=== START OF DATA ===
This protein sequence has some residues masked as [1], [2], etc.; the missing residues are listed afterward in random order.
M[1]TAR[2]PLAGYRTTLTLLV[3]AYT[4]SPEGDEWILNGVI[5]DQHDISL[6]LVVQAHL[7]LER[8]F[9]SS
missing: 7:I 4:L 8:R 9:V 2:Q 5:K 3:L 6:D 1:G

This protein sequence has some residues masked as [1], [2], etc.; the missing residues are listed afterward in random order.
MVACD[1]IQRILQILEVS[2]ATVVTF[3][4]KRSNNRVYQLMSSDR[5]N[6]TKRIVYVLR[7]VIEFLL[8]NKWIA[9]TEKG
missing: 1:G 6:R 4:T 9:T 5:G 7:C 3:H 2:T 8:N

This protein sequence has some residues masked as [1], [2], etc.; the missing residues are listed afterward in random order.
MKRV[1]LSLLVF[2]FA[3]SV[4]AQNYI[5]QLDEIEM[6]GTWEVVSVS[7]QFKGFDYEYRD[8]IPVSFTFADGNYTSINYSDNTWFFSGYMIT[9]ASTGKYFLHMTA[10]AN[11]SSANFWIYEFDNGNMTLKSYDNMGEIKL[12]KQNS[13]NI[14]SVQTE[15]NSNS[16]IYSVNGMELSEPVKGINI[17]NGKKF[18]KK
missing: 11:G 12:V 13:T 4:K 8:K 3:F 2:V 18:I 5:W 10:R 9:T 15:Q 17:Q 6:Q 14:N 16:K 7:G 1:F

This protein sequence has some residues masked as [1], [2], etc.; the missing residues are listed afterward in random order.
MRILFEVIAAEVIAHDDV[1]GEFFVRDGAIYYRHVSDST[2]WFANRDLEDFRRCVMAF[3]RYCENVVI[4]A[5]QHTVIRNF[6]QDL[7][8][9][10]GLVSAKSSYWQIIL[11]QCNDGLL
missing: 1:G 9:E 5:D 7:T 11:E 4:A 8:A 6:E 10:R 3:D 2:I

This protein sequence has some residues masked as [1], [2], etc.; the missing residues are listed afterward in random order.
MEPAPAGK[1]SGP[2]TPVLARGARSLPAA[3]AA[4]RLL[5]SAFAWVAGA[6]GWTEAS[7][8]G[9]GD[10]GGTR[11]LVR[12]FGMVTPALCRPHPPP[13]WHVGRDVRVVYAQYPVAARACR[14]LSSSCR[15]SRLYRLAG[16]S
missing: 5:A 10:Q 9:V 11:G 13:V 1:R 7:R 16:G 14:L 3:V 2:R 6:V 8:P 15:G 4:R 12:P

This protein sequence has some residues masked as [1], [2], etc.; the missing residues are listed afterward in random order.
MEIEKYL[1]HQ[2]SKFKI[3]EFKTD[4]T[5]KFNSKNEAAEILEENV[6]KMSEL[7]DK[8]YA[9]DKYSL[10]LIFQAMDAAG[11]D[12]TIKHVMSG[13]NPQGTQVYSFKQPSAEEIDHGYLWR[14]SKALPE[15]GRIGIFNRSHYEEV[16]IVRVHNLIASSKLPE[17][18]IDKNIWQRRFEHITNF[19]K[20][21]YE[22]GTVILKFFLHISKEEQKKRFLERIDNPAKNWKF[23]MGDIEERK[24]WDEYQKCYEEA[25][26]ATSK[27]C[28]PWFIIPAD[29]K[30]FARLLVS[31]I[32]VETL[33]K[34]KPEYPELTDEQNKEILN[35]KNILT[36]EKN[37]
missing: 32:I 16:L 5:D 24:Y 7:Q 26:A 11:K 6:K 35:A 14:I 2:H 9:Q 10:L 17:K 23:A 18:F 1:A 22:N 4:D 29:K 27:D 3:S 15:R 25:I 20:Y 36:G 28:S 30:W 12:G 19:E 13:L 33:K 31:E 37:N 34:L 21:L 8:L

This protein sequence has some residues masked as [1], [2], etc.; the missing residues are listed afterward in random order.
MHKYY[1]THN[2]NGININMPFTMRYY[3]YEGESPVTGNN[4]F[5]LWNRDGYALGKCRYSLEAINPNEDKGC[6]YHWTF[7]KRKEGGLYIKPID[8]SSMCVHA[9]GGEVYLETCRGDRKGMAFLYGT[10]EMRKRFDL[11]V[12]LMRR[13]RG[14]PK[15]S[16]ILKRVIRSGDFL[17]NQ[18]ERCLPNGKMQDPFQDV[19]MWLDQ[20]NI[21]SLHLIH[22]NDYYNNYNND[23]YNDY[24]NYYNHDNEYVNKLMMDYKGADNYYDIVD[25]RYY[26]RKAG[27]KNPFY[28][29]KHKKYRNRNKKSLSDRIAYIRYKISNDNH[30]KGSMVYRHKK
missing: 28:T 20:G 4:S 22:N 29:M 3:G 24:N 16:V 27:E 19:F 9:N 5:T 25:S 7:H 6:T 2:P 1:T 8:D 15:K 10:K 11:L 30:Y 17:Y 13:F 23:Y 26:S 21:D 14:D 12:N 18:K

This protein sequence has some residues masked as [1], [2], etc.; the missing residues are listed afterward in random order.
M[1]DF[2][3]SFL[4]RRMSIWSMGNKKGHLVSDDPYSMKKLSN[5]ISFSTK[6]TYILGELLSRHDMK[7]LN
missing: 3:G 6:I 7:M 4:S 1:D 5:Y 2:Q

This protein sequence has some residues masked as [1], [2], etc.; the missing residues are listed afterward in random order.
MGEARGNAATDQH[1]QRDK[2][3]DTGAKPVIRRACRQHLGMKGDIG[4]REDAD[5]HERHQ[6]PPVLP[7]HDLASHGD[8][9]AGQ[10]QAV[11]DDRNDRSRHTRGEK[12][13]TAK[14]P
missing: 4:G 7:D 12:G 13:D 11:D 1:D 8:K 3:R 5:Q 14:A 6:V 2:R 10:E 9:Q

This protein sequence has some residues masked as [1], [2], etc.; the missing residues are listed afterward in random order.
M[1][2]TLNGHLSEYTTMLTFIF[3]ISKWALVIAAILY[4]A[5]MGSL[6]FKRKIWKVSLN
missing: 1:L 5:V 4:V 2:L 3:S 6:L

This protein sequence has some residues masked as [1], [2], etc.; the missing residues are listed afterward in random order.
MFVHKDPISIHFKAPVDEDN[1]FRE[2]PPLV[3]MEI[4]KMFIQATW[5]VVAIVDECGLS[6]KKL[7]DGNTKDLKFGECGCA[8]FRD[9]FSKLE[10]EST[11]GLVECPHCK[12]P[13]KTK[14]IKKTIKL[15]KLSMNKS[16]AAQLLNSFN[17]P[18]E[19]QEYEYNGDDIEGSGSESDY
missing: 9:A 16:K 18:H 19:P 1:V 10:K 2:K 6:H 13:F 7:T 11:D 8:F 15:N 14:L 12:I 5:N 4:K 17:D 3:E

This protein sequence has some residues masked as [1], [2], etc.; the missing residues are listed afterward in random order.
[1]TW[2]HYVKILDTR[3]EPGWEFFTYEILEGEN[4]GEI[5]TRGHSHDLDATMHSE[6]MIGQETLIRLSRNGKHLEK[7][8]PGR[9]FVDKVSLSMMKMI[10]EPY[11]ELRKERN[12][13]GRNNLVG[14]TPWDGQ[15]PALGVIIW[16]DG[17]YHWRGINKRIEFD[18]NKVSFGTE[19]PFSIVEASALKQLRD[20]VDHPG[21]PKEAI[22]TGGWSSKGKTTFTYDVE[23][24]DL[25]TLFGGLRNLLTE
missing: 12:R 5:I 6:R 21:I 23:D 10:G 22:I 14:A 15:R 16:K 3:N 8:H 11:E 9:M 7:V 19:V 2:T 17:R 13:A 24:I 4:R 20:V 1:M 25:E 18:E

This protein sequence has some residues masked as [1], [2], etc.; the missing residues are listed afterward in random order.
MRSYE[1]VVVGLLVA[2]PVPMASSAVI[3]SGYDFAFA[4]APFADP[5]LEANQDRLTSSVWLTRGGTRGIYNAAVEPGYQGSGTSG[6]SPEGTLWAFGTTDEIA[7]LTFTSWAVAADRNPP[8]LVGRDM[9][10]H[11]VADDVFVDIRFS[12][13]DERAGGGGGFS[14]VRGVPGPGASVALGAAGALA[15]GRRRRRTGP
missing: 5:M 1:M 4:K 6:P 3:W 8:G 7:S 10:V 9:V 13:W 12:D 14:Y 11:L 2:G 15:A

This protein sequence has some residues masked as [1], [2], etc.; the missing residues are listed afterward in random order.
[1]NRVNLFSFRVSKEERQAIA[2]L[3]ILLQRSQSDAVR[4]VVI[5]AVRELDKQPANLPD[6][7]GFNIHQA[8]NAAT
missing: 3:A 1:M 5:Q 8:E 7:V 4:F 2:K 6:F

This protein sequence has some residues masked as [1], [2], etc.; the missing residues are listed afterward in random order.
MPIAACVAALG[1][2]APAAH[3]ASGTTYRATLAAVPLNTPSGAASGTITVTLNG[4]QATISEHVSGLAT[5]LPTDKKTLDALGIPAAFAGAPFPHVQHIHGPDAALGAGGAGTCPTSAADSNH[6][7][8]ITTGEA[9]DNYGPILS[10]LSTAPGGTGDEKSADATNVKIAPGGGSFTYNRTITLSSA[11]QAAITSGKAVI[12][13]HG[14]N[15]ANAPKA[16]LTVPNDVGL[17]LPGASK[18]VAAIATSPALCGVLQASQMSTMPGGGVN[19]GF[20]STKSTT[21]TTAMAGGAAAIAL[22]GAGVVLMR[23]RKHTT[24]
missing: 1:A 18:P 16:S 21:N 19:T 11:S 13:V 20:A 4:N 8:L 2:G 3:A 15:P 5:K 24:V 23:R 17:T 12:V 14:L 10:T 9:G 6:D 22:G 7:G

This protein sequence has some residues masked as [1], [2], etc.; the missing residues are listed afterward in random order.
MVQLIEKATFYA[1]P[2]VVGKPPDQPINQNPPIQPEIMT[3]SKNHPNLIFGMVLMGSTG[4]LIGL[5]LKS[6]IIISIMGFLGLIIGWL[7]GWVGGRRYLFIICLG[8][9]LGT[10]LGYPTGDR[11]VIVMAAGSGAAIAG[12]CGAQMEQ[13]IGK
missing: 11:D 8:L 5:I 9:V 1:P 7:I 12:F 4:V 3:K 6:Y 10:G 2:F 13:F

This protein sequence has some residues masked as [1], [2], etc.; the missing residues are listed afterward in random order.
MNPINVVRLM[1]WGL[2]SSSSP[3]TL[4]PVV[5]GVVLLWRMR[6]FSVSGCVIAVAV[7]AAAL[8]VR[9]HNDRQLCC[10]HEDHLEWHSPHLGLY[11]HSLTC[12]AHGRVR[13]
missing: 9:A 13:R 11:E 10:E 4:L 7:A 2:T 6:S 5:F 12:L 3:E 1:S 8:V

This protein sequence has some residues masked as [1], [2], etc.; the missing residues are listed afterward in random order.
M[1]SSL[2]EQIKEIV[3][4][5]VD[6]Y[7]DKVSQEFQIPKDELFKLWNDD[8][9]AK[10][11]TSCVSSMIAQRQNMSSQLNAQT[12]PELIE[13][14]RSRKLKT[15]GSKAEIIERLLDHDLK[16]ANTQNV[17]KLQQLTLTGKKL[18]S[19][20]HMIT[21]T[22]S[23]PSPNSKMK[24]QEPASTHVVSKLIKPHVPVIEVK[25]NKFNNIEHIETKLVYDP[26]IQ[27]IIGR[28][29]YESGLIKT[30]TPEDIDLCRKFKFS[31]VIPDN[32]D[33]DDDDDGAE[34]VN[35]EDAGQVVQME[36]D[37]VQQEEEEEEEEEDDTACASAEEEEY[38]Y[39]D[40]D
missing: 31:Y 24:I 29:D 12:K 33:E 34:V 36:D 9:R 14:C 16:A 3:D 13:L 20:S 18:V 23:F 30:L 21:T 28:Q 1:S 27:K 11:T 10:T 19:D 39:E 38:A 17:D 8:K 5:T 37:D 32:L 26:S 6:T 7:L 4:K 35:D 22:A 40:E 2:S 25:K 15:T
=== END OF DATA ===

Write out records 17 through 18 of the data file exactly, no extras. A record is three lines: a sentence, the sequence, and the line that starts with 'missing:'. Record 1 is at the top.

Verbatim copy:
This protein sequence has some residues masked as [1], [2], etc.; the missing residues are listed afterward in random order.
MNPINVVRLM[1]WGL[2]SSSSP[3]TL[4]PVV[5]GVVLLWRMR[6]FSVSGCVIAVAV[7]AAAL[8]VR[9]HNDRQLCC[10]HEDHLEWHSPHLGLY[11]HSLTC[12]AHGRVR[13]
missing: 9:A 13:R 11:E 10:E 4:L 7:A 2:T 6:S 5:F 12:L 3:E 1:S 8:V

This protein sequence has some residues masked as [1], [2], etc.; the missing residues are listed afterward in random order.
M[1]SSL[2]EQIKEIV[3][4][5]VD[6]Y[7]DKVSQEFQIPKDELFKLWNDD[8][9]AK[10][11]TSCVSSMIAQRQNMSSQLNAQT[12]PELIE[13][14]RSRKLKT[15]GSKAEIIERLLDHDLK[16]ANTQNV[17]KLQQLTLTGKKL[18]S[19][20]HMIT[21]T[22]S[23]PSPNSKMK[24]QEPASTHVVSKLIKPHVPVIEVK[25]NKFNNIEHIETKLVYDP[26]IQ[27]IIGR[28][29]YESGLIKT[30]TPEDIDLCRKFKFS[31]VIPDN[32]D[33]DDDDDGAE[34]VN[35]EDAGQVVQME[36]D[37]VQQEEEEEEEEEDDTACASAEEEEY[38]Y[39]D[40]D
missing: 31:Y 24:I 29:D 12:K 33:E 34:V 36:D 9:R 14:C 16:A 3:D 13:L 20:S 18:V 23:F 30:L 21:T 28:Q 1:S 27:K 11:T 10:T 19:D 39:E 38:A 17:D 8:K 5:T 37:D 32:L 26:S 6:T 7:L 4:K 35:D 22:A 40:E 2:S 25:K 15:T